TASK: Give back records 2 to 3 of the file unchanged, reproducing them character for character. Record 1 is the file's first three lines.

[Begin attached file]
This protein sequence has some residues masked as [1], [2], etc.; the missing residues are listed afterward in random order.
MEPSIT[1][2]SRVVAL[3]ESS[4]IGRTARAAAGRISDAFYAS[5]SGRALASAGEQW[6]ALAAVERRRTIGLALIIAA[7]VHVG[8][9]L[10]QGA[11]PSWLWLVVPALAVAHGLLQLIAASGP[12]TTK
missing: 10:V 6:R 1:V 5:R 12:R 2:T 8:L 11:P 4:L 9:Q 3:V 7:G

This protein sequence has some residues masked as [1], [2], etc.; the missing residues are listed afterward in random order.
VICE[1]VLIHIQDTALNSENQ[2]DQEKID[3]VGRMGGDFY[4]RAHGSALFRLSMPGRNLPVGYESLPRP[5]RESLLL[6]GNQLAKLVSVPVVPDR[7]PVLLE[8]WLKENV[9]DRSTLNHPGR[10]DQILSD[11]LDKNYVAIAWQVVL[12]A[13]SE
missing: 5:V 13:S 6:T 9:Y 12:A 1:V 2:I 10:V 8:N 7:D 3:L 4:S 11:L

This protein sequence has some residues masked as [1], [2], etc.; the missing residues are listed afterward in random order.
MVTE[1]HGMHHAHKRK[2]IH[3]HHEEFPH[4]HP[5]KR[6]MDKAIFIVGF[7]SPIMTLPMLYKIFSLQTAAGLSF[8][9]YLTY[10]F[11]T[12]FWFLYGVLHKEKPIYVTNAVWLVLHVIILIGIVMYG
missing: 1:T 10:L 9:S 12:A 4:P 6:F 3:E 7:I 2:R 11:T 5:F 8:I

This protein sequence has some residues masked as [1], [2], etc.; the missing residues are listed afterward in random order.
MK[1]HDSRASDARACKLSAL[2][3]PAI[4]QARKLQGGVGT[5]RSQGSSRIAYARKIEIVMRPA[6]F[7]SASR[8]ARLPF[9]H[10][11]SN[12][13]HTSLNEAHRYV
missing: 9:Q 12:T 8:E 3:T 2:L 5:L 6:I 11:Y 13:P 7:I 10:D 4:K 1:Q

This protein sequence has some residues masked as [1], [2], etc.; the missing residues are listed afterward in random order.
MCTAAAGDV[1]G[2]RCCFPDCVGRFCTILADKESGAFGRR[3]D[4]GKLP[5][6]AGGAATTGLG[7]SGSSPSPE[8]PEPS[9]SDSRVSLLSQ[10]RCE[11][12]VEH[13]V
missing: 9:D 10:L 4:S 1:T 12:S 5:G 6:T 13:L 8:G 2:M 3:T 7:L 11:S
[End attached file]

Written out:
This protein sequence has some residues masked as [1], [2], etc.; the missing residues are listed afterward in random order.
VICE[1]VLIHIQDTALNSENQ[2]DQEKID[3]VGRMGGDFY[4]RAHGSALFRLSMPGRNLPVGYESLPRP[5]RESLLL[6]GNQLAKLVSVPVVPDR[7]PVLLE[8]WLKENV[9]DRSTLNHPGR[10]DQILSD[11]LDKNYVAIAWQVVL[12]A[13]SE
missing: 5:V 13:S 6:T 9:Y 12:A 1:V 2:I 10:V 8:N 7:D 3:L 4:S 11:L

This protein sequence has some residues masked as [1], [2], etc.; the missing residues are listed afterward in random order.
MVTE[1]HGMHHAHKRK[2]IH[3]HHEEFPH[4]HP[5]KR[6]MDKAIFIVGF[7]SPIMTLPMLYKIFSLQTAAGLSF[8][9]YLTY[10]F[11]T[12]FWFLYGVLHKEKPIYVTNAVWLVLHVIILIGIVMYG
missing: 1:T 10:L 9:S 12:A 4:P 6:F 3:E 7:I 2:R 11:T 5:F 8:I